Due to the excessive role of tourism in Cuba’s economy, COVID-19 has dealt a serious blow to the island. Tourist numbers have dropped dramatically during the pandemic, from four million in 2019 to just 356,000 in 2021, Bloomberg News reported. Foreign currency inflows slowed significantly.

In January 2021, to cope with declining international reserves, the PCC was forced to unify Cuba’s dual exchange rate system. This entailed devaluing the Cuban peso (CUP), which had been set at parity with the US dollar for decades, to its unofficial rate at the time. of 24 pesos per dollar.

However, according to Alberto Gabrielle, a senior researcher at Sbilanciamoci, a Rome-based political think tank, the new rate was “overvalued”. “The devaluation failed to balance Cuba’s import-export mix, creating a shortage of goods and fueling inflation,” he added.

Although difficult to measure, Cuba’s official consumer price index increased by 70 percent in 2021. Unofficial estimates showed that inflation increased by 100 percent to 500 percent during the same period. “The queues at supermarkets and pharmacies got longer and longer,” says Gabrielle.

Together with a surge in coronavirus cases in early 2021, the purchasing power crisis led to a tidal wave of social unrest. In July of that year, Cuba witnessed the largest anti-government demonstrations in years.

While dissent is banned, thousands of protesters took to the streets of Cuba to express concern over food supplies and the authorities’ handling of the pandemic. The protests were quickly suppressed, but succeeded in upsetting the regime.

“The government got scared, especially when inflation continued into 2022,” Gabrielle noted. To counter these trends, in August 2022, the authorities introduced a second exchange rate for personal transactions at CUP120:$1. This cooled the demand for dollars and eased pressure on import prices.

Cuba climate change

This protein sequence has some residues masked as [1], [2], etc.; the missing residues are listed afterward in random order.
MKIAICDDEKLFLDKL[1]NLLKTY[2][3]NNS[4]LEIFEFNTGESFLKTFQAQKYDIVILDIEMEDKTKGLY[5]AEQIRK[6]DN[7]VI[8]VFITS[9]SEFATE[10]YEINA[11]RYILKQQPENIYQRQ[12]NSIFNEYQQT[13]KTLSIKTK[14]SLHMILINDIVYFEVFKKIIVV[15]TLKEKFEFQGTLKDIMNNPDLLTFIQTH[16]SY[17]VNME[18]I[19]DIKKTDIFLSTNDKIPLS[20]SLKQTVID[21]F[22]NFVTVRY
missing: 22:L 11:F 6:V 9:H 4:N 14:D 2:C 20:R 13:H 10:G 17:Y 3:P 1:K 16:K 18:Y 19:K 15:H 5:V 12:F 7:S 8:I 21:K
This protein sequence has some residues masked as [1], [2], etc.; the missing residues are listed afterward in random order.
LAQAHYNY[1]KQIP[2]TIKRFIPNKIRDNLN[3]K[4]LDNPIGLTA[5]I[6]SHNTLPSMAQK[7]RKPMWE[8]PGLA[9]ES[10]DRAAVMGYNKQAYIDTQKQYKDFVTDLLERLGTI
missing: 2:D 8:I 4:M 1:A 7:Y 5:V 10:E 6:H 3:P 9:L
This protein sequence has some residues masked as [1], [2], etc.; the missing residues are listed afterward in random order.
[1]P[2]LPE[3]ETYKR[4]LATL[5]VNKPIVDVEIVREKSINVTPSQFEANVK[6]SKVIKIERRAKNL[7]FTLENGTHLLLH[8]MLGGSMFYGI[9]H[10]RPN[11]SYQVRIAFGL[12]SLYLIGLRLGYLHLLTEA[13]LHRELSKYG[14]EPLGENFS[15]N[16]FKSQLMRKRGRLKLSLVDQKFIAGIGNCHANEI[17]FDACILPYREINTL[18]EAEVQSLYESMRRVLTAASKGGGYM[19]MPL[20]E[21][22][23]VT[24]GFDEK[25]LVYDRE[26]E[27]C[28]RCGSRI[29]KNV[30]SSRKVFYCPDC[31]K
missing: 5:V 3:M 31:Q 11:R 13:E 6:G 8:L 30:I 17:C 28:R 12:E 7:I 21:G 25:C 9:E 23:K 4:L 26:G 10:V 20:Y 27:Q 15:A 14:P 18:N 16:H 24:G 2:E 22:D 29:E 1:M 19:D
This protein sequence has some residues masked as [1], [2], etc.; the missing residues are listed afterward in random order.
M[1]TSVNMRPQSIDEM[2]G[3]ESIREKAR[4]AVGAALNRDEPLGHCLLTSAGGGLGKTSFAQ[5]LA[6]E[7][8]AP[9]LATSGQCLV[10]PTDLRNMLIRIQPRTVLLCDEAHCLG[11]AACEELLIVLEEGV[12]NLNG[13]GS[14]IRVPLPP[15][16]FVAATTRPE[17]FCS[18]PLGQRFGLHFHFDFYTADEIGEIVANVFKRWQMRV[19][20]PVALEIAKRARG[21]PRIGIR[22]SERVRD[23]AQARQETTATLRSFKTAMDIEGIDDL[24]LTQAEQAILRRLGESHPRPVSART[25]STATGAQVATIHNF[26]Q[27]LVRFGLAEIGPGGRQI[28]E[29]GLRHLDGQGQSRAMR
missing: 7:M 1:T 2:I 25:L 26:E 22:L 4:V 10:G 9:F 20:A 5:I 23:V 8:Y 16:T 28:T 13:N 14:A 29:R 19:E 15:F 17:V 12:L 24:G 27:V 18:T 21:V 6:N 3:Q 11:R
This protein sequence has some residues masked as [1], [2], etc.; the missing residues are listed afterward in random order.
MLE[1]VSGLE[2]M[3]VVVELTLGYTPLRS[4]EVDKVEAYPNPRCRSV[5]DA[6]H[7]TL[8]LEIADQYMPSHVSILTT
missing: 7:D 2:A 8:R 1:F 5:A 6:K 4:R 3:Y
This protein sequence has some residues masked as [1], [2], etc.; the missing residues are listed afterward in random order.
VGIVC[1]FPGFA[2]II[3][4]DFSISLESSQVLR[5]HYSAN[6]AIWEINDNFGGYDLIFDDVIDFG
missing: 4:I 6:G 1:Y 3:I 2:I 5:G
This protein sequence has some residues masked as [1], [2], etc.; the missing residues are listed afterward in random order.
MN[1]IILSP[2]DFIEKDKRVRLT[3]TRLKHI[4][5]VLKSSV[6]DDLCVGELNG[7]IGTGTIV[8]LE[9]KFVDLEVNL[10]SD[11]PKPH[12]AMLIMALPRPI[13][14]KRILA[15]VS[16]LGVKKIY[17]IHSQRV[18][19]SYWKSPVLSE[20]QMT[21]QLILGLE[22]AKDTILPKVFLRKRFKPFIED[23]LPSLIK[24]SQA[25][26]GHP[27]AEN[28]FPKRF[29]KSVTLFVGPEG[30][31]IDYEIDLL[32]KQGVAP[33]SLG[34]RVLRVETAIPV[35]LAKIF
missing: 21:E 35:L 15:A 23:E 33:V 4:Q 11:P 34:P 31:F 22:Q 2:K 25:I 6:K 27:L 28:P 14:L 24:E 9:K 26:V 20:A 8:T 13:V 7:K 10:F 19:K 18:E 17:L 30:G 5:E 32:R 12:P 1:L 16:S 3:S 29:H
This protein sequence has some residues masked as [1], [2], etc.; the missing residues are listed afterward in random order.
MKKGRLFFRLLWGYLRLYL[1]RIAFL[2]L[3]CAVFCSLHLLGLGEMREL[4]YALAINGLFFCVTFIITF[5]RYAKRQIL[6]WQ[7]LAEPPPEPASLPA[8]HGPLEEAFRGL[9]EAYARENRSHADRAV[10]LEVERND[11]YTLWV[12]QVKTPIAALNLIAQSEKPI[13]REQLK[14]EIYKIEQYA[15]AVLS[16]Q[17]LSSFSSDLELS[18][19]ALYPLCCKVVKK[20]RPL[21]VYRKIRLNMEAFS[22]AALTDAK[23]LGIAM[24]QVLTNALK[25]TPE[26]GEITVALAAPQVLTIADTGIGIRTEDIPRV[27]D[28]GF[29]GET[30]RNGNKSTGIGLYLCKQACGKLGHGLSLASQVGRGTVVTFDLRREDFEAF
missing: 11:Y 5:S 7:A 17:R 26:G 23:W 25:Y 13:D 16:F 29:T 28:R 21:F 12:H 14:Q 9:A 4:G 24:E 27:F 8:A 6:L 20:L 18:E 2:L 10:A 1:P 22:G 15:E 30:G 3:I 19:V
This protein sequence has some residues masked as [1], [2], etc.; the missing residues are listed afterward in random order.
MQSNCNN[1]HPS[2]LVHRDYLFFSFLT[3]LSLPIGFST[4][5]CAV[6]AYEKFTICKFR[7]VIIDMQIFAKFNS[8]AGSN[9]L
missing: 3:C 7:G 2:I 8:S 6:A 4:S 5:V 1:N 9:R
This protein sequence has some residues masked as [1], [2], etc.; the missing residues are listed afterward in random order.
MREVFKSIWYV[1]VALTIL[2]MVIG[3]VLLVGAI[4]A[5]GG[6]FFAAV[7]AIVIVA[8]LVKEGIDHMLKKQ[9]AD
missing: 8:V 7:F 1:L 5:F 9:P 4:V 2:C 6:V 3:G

Hurricane Ian knocked out Cuba’s national power grid, severely damaging infrastructure (File: Ramon Espinosa/AP Photo)

At about the same time, Cuba was hit by two simultaneous shocks. On August 6, the island’s main fuel import facility – the supertanker Matanzas – was struck by lightning. Three of his tanks caught fire, knocking out electricity across the country.

A month later, in September, a powerful storm surge swept western Cuba. Hurricane Ian knocked out the national power grid. It also caused thousands of evacuations and caused extensive damage to infrastructure, including tobacco and sugar cane fields.

Gradual opening

Even before last year’s events, the PCC agreed to expand private sector activity in an effort to boost production and ease goods shortages. In February 2021, the government agreed to grant private company status to 2,000 listed professions (up from 127 previously), facilitating partnerships with foreign investors and limiting state control over commercial activities.

While a new law granting equal commercial rights to private and state-owned companies has yet to be agreed, the government hopes fragmented reforms will boost growth.

“Heterodox policies will be maintained, but a gradual opening is likely to be the course for the new parliament,” said Guillaume Long.

Until then, large numbers of Cubans are expected to try to leave the country. A record 220,000 Cubans were caught at the US-Mexico border in fiscal year 2022, which ended Sept. 30, Reuters news agency reported. In December 2022 and January 2023, U.S. Customs and Border Protection reported nearly 50,000 encounters with Cuban migrants.

The experience of Guerra Ferrer, the engineer, is not uncommon: “I have many friends who have emigrated. My son can also leave to help my wife and me once we retire.”

Merry C. Vega is a highly respected and accomplished news author. She began her career as a journalist, covering local news for a small-town newspaper. She quickly gained a reputation for her thorough reporting and ability to uncover the truth.